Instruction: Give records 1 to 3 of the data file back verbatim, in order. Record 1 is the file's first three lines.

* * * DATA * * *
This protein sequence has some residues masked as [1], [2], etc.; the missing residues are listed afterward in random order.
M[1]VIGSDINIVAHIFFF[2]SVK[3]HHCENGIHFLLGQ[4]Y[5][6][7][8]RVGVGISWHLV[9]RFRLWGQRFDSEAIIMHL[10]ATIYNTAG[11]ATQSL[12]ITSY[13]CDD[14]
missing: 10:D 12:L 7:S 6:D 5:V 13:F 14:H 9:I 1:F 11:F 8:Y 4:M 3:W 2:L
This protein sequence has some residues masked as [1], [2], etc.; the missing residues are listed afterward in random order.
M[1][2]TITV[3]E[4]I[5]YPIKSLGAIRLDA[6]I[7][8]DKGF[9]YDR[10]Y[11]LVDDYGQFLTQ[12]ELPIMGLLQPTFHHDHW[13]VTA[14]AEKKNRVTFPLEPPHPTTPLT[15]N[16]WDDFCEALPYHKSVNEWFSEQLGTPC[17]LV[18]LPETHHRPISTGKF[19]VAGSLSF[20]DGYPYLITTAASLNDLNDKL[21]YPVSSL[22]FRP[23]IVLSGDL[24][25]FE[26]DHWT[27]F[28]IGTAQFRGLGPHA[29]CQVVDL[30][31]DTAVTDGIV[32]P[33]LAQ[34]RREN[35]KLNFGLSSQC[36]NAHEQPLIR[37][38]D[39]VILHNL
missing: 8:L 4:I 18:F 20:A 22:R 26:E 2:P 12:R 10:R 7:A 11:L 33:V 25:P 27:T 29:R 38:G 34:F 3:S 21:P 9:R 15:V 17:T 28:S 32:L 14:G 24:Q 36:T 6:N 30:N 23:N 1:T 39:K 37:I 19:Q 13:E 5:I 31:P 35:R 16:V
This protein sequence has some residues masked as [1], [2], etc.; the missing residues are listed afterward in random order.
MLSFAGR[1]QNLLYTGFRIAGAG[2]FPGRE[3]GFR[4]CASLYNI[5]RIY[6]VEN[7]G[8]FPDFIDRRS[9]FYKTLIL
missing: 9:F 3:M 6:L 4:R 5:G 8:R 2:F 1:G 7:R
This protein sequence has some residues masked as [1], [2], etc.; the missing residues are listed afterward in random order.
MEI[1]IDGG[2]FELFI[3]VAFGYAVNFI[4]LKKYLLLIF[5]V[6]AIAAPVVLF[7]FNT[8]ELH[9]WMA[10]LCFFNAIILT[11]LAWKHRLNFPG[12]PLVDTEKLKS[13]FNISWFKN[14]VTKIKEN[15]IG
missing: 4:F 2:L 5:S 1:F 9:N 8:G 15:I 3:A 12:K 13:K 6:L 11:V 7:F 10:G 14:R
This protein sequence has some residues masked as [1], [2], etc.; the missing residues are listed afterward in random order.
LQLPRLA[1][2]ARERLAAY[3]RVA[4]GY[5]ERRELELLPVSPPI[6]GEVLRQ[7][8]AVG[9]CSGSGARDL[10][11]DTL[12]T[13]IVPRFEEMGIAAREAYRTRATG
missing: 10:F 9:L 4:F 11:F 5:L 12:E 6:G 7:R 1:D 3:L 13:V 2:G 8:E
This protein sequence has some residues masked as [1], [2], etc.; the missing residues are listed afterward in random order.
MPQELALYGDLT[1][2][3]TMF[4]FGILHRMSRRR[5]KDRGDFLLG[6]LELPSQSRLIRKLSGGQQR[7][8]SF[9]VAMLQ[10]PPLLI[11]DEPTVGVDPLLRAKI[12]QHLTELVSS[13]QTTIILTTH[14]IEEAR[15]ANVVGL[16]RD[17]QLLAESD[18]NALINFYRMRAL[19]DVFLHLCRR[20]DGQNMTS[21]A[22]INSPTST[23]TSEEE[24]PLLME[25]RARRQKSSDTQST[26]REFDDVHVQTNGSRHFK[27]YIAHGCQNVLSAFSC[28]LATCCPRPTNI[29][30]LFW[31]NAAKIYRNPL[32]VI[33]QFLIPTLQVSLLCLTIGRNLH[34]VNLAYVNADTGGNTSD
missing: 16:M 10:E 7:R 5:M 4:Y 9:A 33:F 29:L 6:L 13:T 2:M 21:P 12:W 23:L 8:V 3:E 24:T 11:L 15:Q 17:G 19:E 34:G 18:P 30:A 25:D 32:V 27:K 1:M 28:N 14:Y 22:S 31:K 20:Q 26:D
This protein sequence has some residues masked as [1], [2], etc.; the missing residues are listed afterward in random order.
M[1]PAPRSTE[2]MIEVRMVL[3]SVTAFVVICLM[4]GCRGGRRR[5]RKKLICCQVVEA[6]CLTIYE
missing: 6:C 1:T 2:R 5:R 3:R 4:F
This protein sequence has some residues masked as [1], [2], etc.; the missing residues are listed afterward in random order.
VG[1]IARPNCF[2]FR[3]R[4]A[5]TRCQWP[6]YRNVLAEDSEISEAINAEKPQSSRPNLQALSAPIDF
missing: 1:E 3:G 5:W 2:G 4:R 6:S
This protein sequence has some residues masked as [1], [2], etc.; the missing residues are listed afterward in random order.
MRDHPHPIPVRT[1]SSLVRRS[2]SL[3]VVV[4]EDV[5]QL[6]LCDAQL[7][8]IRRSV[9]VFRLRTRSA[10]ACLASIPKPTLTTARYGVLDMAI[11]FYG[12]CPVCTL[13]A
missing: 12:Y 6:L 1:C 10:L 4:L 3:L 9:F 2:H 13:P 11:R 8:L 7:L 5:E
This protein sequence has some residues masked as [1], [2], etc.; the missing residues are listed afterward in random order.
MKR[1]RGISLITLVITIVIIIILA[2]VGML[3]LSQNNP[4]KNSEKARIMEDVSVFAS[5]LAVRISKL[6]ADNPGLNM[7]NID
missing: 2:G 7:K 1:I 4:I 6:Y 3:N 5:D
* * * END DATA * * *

This protein sequence has some residues masked as [1], [2], etc.; the missing residues are listed afterward in random order.
M[1]VIGSDINIVAHIFFF[2]SVK[3]HHCENGIHFLLGQ[4]Y[5][6][7][8]RVGVGISWHLV[9]RFRLWGQRFDSEAIIMHL[10]ATIYNTAG[11]ATQSL[12]ITSY[13]CDD[14]
missing: 10:D 12:L 7:S 6:D 5:V 13:F 14:H 9:I 1:F 11:F 8:Y 4:M 3:W 2:L
This protein sequence has some residues masked as [1], [2], etc.; the missing residues are listed afterward in random order.
M[1][2]TITV[3]E[4]I[5]YPIKSLGAIRLDA[6]I[7][8]DKGF[9]YDR[10]Y[11]LVDDYGQFLTQ[12]ELPIMGLLQPTFHHDHW[13]VTA[14]AEKKNRVTFPLEPPHPTTPLT[15]N[16]WDDFCEALPYHKSVNEWFSEQLGTPC[17]LV[18]LPETHHRPISTGKF[19]VAGSLSF[20]DGYPYLITTAASLNDLNDKL[21]YPVSSL[22]FRP[23]IVLSGDL[24][25]FE[26]DHWT[27]F[28]IGTAQFRGLGPHA[29]CQVVDL[30][31]DTAVTDGIV[32]P[33]LAQ[34]RREN[35]KLNFGLSSQC[36]NAHEQPLIR[37][38]D[39]VILHNL
missing: 8:L 4:I 18:F 20:A 22:R 26:E 2:P 12:R 10:R 7:A 11:L 33:V 25:P 27:T 29:R 38:G 34:F 3:S 21:P 9:R 15:V 17:T 28:S 32:L 14:G 24:Q 36:T 6:N 30:N 23:N 1:T 39:K 37:I 19:Q 13:E 5:I 31:P 35:R 16:V
This protein sequence has some residues masked as [1], [2], etc.; the missing residues are listed afterward in random order.
MLSFAGR[1]QNLLYTGFRIAGAG[2]FPGRE[3]GFR[4]CASLYNI[5]RIY[6]VEN[7]G[8]FPDFIDRRS[9]FYKTLIL
missing: 9:F 3:M 6:L 4:R 5:G 8:R 2:F 1:G 7:R